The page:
Vaccine tsar Taro Kono among front-runners to succeed Japan’s Yoshihide Suga
Surprise decision to effectively step down as premier has thrown open the race to replace him
Japanese Prime Minister Yoshihide Suga’s surprise decision last week to effectively step down as premier by dropping out of a party leadership election has thrown open the race to replace him.
While Suga appointed no successor during his year-long tenure as premier, vaccine tsar Taro Kono has emerged as one of the most prominent members of his cabinet. Kono, who previously served as foreign minister and defence minister, plans to run in the September 29 election to replace Suga as leader of the ruling Liberal Democratic Party (LDP), broadcaster TBS reported on Friday.
Fumio Kishida, another former foreign minister, is the only politician to have officially declared his candidacy in the LDP vote. Sanae Takaichi, a conservative closely aligned with former prime minister Shinzo Abe, is looking to soon join the race and vie to become the country’s first female premier, public broadcaster NHK reported.
Here is a look at the possible candidates:
Taro Kono, 58, administrative reform minister
Kono has been a favourite among business leaders to take over the prime minister’s job and, according to weekend polls by Kyodo News and the Yomiuri newspaper, was the public’s top pick to succeed Suga. He has advocated cuts in health and social security spending, which has ballooned as the population ages.
He has started to collect endorsements from party members as he looks to take over leadership of the LDP, TBS reported without attribution. Though Kono is a member of an influential party faction led by finance minister Taro Aso, media including the Nikkei newspaper have said that Aso has not committed to providing him the group’s backing.
Kono, who is fluent in English, attended the private Suffield Academy boarding school in Connecticut before entering Georgetown University. He has become the country’s most-followed politician on Twitter and has found broad appeal with the younger generation, due in part to his attacks on antiquated practices such as the custom of hand-stamping official documents.
Fumio Kishida, 64, former foreign minister
A self-effacing former banker, Kishida, 64, lost to Suga in last year’s party leadership election. The prospect of him taking over this time was credited with helping to push the Topix gauge to a three-decade high Friday due to his vocal support for more stimulus.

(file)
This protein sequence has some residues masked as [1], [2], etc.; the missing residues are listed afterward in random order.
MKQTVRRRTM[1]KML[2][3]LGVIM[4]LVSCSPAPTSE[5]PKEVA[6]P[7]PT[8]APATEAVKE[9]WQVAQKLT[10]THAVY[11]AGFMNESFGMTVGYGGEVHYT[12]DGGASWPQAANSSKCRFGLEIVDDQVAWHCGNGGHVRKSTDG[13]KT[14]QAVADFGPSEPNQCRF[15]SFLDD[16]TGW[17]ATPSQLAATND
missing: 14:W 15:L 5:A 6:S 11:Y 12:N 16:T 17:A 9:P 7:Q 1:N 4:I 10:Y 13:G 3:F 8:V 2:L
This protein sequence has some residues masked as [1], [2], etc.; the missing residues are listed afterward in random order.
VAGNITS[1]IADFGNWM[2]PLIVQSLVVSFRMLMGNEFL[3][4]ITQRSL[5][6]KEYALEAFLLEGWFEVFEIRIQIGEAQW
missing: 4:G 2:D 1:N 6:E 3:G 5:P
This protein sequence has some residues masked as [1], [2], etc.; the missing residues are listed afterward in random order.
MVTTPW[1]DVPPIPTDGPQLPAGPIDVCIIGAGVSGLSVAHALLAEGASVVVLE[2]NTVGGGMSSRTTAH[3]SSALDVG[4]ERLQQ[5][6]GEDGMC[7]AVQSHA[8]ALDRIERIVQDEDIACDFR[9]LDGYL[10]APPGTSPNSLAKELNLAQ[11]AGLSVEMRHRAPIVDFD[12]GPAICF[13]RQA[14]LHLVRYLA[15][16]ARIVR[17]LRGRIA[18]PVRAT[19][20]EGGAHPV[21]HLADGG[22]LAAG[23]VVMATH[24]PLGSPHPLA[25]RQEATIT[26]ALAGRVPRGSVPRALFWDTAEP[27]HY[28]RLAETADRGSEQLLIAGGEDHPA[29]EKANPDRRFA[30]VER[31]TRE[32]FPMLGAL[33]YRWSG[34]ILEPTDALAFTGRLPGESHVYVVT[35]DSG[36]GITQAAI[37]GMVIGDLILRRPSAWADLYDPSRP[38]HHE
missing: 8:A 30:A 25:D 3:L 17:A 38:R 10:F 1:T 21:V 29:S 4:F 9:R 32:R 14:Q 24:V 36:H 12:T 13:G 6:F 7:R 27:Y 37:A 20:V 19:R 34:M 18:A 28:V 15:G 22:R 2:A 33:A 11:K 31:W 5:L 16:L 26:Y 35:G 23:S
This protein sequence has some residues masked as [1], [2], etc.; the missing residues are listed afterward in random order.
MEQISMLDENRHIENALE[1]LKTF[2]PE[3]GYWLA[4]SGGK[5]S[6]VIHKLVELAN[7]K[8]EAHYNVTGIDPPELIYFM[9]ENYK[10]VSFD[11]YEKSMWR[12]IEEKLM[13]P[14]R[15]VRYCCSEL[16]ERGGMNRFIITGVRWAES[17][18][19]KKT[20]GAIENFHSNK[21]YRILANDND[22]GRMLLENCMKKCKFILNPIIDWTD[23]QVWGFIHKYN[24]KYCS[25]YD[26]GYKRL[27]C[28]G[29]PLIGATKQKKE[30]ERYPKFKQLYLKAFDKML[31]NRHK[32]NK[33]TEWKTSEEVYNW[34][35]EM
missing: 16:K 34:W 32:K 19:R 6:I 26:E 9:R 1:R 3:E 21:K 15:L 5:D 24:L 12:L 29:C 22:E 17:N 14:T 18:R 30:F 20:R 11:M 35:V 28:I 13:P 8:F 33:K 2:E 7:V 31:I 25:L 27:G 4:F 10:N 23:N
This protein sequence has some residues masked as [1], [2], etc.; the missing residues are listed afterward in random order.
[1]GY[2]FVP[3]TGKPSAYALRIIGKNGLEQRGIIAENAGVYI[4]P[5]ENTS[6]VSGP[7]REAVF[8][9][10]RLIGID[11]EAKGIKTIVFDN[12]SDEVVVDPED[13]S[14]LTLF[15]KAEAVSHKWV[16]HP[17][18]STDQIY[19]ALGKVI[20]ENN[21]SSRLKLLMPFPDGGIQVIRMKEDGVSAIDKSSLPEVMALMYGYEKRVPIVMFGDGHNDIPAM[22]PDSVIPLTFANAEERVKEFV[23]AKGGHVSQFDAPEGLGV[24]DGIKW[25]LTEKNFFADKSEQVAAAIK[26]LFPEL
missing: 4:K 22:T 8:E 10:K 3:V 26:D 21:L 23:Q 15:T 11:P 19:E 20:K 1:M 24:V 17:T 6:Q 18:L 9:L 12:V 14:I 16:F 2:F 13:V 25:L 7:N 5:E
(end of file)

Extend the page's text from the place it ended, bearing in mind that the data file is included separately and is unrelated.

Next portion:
Kishida said last week he wanted to spend tens of trillions of yen to soften the economic fallout from the pandemic and to compel people to co-operate with movement restrictions. Though he pledged to maintain fiscal and monetary policy for now, he said he would seek to return to fiscal balance after the Covid-19 crisis had normalised.
He has also vowed to tackle a shortage of hospital beds, a topic of emotional public debate because of reports of people dying at home from the coronavirus.
Sanae Takaichi, 60, former internal affairs minister
Takaichi has been one of the most prominent women in the LDP for years, serving in the cabinet under Abe. She has drawn the ire of China and South Korea for her trips to the Yasukuni Shrine, which is seen as a symbol of Japan’s past militarism and honours 14 late leaders convicted as Class-A war criminals alongside other fallen.
Abe, who heads one of the party’s biggest factions, plans to back Takaichi in the race, Kyodo News reported, citing sources close to the former prime minister. The Nikkei newspaper cited a faction executive as saying it would not be easy for the bloc to support Takaichi, given her low public approval.
Shigeru Ishiba, 64, former defence minister
Ishiba, a former defence minister, often ranks among the most popular choices for next prime minister in public opinion polls. He ran against Suga a year ago, but has not yet declared his candidacy this time around.
He has backed economic policies seen as more populist than Suga’s and called for reinvigorating domestic demand, particularly in the regions, to spur growth rather than relying on foreign trade. On the international front, Ishiba has shown a conciliatory attitude towards China and expressed caution about changing the country’s pacifist constitution to clarify the military’s legal standing.
- Seiko Noda, a former internal affairs minister, plans to run, according to broadcaster NTV, but has had trouble mustering support in the party.
- LDP policy chief Hakubun Shimomura, who stepped aside when it looked like Suga was the strong favourite, may also revive his plans to run.
- A comeback by Abe, who stepped down as prime minister a year ago because of health reasons, has been floated as a possibility. But there seems to be little appetite for the country’s longest-serving premier to return.
Bloomberg News. More stories like this are available on bloomberg.com
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